What is the connection between the graph's first half of 1958/2009 comparison and the 1940's comment? Is there one?

I'm not accusing you of anything here, Rog, just wondering.

I assume that since you're posting the information on this thread, you want to make a point about global temps or climate change. What global significance do you find in the
comparison of N. OF 80 temps from 1958 and 2009?

What global significance do you find in the comparison of Arctic 1940's temps and "now"? Where's your data? What does "now" mean? Decadal comparison? Annual? 1940's to 2000-09?
1940's to 09? Is the 1940 Arctic above N.80?

Meanwhile as you know, Arctic Sea Ice extant continues its climate scale downward trend.

I understand that the growth in Antarctic sea ice has just (in the last 12 to 18 months or so) reached statistical significance. This does not change the fact that it has, but as we have discussed before, the response time of the ocean dominated S. Hemisphere is relatively slow compared to the North. The comparison of cores from Greenland and Antarctic reinforce the SH's slow response time. Rising Southern Ocean temperatures, the incidence of glacial melt pools, increasing snowfall, glacial mass measurements, the strengthening of the circumpolar winds, the cooling effect of Antarctic ozone loss, coastal glacial patterns, decreasing overturning of coastal waters, and regional temperature patterns of Antarctic, point to a changing Antarctic climate.

The "evidence" that you provided in your post may be obvious and clear evidence to you that "warming is not all the alarmist say it is" (whatever that means), but it says nothing to alter the likelihood of increasing long term global temperatures, caused in large part by the emissions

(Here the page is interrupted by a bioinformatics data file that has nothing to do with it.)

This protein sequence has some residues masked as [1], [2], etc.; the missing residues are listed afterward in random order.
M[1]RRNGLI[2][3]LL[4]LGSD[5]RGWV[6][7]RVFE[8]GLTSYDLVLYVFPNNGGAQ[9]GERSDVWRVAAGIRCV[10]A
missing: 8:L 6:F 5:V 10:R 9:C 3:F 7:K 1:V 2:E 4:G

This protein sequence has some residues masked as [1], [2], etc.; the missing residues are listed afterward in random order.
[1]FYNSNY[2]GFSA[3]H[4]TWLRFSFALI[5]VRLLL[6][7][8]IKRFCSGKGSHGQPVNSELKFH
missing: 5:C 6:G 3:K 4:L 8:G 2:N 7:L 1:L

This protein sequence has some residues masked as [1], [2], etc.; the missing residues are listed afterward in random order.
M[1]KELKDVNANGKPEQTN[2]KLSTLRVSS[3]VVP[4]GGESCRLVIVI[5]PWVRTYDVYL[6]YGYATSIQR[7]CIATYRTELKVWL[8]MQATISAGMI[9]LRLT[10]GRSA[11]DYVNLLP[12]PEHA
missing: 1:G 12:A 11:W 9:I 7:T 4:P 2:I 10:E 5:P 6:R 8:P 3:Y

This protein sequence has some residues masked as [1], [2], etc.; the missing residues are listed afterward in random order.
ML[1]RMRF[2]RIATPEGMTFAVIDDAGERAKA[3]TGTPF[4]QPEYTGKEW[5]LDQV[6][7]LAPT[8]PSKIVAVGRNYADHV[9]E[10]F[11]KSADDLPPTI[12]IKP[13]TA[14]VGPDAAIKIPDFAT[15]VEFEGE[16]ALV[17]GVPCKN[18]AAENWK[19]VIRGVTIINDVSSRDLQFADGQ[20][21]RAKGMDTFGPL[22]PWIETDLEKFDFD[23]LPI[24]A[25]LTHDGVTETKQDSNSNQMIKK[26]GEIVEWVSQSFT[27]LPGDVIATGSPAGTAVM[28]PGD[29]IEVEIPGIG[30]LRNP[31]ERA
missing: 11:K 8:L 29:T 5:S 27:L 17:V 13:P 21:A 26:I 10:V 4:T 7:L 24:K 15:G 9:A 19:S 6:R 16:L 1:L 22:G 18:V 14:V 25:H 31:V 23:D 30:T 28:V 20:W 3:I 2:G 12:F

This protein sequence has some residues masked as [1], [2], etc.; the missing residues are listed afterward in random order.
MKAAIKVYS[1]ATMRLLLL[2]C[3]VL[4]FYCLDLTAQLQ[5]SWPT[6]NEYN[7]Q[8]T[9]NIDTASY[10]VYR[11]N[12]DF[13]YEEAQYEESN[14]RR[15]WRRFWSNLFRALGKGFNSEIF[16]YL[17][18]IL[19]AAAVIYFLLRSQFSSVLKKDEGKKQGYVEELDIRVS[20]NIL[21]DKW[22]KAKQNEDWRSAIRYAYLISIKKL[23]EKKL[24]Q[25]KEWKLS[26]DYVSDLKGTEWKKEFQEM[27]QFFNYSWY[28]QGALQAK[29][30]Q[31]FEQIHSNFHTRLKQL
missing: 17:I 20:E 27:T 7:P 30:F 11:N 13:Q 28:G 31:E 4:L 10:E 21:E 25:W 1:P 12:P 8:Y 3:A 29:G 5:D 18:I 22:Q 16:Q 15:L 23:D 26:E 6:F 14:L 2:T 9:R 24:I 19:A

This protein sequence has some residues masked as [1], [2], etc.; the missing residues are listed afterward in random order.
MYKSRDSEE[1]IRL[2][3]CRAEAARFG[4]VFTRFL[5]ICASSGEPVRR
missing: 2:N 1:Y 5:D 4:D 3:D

of CO2 from the burning of fossil fuels.

Among a number things, I agree with Stuart that climate and climate change is interesting, if not fascinating. I enjoy reading about it and I enjoy talking about it,and I enjoy learning about it. I most enjoy talking about it within its conceptual framework: I like the structure of accepted definitions and concepts, and maybe my need for structure is a function of my own lack of knowledge, even ignorance. My surface thin knowledge of climate concepts has given me an equally thin context within which I can think about the climate related papers and conversations/discussions that I seek out.

A long,long,...long time ago:), in this thread, you indicated a willingness to ignore fundamentals of climate science and statistical analysis, and indeed the entirety of your posts is a strong testimony to your willingness to ignore those definitions.

We end up talking past each other in monologue rather than engaging in meaningful dialogue. What's the point? The last person with which I had that kind of relationship is my ex O, and I certainly don't want to divorce you, Rog!

So maybe a drive by relationship is best. You can continue your weather reports on this thread, and I'll check in when the terms of your climate change denial grow so farcical that I'm laughing so hard that I can't do anything else but respond. Come to think of it, that particular standard may have me responding more often than I like, because when it comes to farcical denialism, your status is heroically legendary!

Until next time, my best!

Rog Tallbloke
(tallbloke) - F

Re: Re: Re: Re: no analysis? bye bye then on 05/14/2009 11:32:40 MDT Print View

What a steaming pile of codswallop skots.

About the only thing of substance in your bloated post is this:

"it says nothing to alter the likelihood of increasing long term global temperatures, caused in large part by the emissions